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Norton V4 SS urgently recalled as investigation reveals serious safety defects

Norton V4 SS sold between 2019 and early-2020 are recalled immediately after serious safety defects in final months of Stuart Garner's leadership uncovered

Norton V4 SS

Norton Motorcycle has confirmed it is moving to recall its V4 SS sportsbike after dozens of faults and safety issues were discovered on units sold to customers in 2019 and early-2020 under its now ousted management team.

A review into production practices and quality control by Norton's new structure, representing new owners TVS Motors, revealed the 2019-20 specification V4 SS - which carries a hefty £44,000 price tag - to have as many as 35 different faults that would put the motorcycle and a rider at risk.

Though TVS and the incumbent management structure stress Norton as it is today is in no way responsible for the defects, it will move to assist customers by identifying these faults and then lending technical knowledge to identify parts required. The cost for repairs though is to be claimed by owners and will be directed towards the ‘old’ Norton via the liquidators.

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“As part of an ongoing quality assessment and product development program for V4-SS models manufactured by NMUL Realisations Limited, we have identified certain defects and safety concerns on V4-SS bikes sold to customers in 2019 and in early-2020,” revealed Norton CEO John Russell

“Under the guidance of the DVSA, we are in direct contact with all affected registered V4-SS owners to address the safety issues in relation to the faults that have been identified.”

The timeline would appear to point the finger of blame squarely at the former structure under disgraced former CEO Stuart Garner, who was in charge when Norton slipped into administration in February 2020 amid a pensions fraud scandal that remains under investigation but is now considered separate from 'new' Norton.

Despite the close brush with collapse, Norton was rescued by new owners TVS Motors, which have spent the past 15 months injecting fresh investment, restructuring its working practices and fulfilling outstanding orders.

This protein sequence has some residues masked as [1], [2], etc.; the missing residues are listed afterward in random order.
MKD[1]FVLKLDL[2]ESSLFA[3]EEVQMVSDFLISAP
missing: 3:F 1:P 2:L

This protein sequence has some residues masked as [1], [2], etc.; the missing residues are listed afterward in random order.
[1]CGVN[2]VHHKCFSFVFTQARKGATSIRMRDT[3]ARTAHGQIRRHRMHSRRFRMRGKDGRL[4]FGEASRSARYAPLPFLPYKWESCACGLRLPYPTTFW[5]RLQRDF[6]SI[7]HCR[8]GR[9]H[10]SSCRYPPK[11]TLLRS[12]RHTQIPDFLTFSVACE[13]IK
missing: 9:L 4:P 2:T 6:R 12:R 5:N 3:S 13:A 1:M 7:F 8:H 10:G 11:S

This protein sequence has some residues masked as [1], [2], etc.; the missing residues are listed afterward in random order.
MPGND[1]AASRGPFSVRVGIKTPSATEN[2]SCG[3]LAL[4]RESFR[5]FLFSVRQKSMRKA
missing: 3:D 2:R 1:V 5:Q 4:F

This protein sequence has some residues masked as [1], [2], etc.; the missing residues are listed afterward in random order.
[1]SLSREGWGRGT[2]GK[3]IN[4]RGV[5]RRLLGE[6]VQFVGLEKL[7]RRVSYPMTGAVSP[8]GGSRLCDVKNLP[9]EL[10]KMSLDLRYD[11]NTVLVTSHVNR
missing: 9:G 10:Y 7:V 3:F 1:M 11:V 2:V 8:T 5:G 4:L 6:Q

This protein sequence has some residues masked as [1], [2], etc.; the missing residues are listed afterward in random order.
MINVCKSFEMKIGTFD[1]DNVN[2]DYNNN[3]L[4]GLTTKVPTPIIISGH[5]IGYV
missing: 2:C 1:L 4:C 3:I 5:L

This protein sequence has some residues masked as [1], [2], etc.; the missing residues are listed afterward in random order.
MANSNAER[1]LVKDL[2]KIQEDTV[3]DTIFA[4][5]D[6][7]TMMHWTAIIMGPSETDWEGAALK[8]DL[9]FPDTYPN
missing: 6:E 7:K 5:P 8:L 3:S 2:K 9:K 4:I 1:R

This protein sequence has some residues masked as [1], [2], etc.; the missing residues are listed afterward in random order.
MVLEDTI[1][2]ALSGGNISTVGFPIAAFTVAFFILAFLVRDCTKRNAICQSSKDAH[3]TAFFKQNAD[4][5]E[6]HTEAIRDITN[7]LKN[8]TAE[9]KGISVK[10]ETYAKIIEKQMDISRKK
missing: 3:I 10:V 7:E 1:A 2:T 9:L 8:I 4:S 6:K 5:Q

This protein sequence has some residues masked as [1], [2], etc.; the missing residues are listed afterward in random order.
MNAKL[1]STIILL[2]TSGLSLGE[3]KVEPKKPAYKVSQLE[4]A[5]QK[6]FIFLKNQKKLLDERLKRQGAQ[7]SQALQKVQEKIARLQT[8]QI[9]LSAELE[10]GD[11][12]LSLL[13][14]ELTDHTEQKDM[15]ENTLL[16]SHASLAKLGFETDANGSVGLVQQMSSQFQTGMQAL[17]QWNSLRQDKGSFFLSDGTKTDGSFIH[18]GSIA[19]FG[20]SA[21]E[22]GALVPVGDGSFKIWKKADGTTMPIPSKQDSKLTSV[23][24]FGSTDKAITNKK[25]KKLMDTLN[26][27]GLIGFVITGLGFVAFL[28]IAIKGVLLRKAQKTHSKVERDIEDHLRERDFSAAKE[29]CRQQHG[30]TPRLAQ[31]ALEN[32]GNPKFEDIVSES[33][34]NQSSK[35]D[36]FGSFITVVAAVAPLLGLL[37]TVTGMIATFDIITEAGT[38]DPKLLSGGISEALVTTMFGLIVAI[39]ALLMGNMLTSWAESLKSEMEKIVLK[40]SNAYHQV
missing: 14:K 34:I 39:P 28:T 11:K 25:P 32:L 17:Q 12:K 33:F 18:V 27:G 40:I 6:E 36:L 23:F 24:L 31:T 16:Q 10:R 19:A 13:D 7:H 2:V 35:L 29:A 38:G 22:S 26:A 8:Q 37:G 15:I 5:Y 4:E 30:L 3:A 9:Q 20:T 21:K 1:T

However, in the process of ensuring good quality control going forward, an investigation in conjunction with NUML showed Norton between 2019 and 2020 were allowing unroadworthy V4SS motorcycles into owners hands.

This backs up claims from former employees and customers who accused Norton of stripping down bikes in for a service to use parts for new models in order to meet waiting lists that stretched into years.

“Since acquiring the company last year, we have been carrying out due diligence and product review protocols that we follow to strict measure in order to ensure the safety of the customers that ride the motorbikes which bear the famous Norton name. As a result of that process, we have discovered 35 potential defects in total that fall into one of three categories, either a safety recall, a check and replace if required, or a service action. 

“While the ‘new Norton’ management was not involved in the production and supply of these bikes and is not responsible for the cause of these faults, we are voluntarily taking certain actions under the guidance of the DVSA to assist with potential safety problems and to ensure the good name of Norton continues.

“We appreciate that the owners of these bikes will be concerned. We are advised by the Liquidators that affected owners may be able to make a claim for the costs of repairs to NMUL Realisations Ltd (in Liquidation) as part of the Liquidation and have worked with the Liquidators to ensure that those owners have been told how such claims should be made.”

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